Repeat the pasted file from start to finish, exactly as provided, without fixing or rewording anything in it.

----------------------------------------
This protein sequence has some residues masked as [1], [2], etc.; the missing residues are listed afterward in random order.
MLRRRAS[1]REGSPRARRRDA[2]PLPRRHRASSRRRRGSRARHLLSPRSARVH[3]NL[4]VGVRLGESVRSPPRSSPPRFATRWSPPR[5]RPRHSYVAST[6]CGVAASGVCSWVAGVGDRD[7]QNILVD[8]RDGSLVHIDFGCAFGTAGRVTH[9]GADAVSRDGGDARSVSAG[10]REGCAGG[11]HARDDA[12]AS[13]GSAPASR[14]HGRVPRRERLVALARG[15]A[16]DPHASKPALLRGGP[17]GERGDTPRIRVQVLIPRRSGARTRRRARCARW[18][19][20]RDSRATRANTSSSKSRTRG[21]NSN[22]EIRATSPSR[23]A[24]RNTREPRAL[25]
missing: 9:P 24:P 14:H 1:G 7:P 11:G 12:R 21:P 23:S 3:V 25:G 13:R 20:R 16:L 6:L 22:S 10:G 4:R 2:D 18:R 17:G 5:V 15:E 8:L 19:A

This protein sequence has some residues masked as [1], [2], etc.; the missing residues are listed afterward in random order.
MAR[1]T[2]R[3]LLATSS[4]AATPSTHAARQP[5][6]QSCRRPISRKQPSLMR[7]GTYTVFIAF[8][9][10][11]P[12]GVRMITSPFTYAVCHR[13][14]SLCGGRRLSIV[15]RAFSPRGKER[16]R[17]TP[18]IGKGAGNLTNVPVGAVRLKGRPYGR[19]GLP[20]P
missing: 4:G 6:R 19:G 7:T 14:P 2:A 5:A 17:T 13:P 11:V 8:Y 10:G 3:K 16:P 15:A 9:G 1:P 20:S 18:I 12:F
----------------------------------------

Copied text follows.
This protein sequence has some residues masked as [1], [2], etc.; the missing residues are listed afterward in random order.
MLRRRAS[1]REGSPRARRRDA[2]PLPRRHRASSRRRRGSRARHLLSPRSARVH[3]NL[4]VGVRLGESVRSPPRSSPPRFATRWSPPR[5]RPRHSYVAST[6]CGVAASGVCSWVAGVGDRD[7]QNILVD[8]RDGSLVHIDFGCAFGTAGRVTH[9]GADAVSRDGGDARSVSAG[10]REGCAGG[11]HARDDA[12]AS[13]GSAPASR[14]HGRVPRRERLVALARG[15]A[16]DPHASKPALLRGGP[17]GERGDTPRIRVQVLIPRRSGARTRRRARCARW[18][19][20]RDSRATRANTSSSKSRTRG[21]NSN[22]EIRATSPSR[23]A[24]RNTREPRAL[25]
missing: 9:P 24:P 14:H 1:G 7:P 11:G 12:R 21:P 23:S 3:V 25:G 13:R 20:R 16:L 6:L 22:S 10:G 4:R 2:D 18:R 17:G 5:V 15:E 8:L 19:A

This protein sequence has some residues masked as [1], [2], etc.; the missing residues are listed afterward in random order.
MAR[1]T[2]R[3]LLATSS[4]AATPSTHAARQP[5][6]QSCRRPISRKQPSLMR[7]GTYTVFIAF[8][9][10][11]P[12]GVRMITSPFTYAVCHR[13][14]SLCGGRRLSIV[15]RAFSPRGKER[16]R[17]TP[18]IGKGAGNLTNVPVGAVRLKGRPYGR[19]GLP[20]P
missing: 4:G 6:R 19:G 7:T 14:P 2:A 5:A 17:T 13:P 11:V 8:Y 10:G 3:K 16:P 15:A 9:G 1:P 20:S 18:I 12:F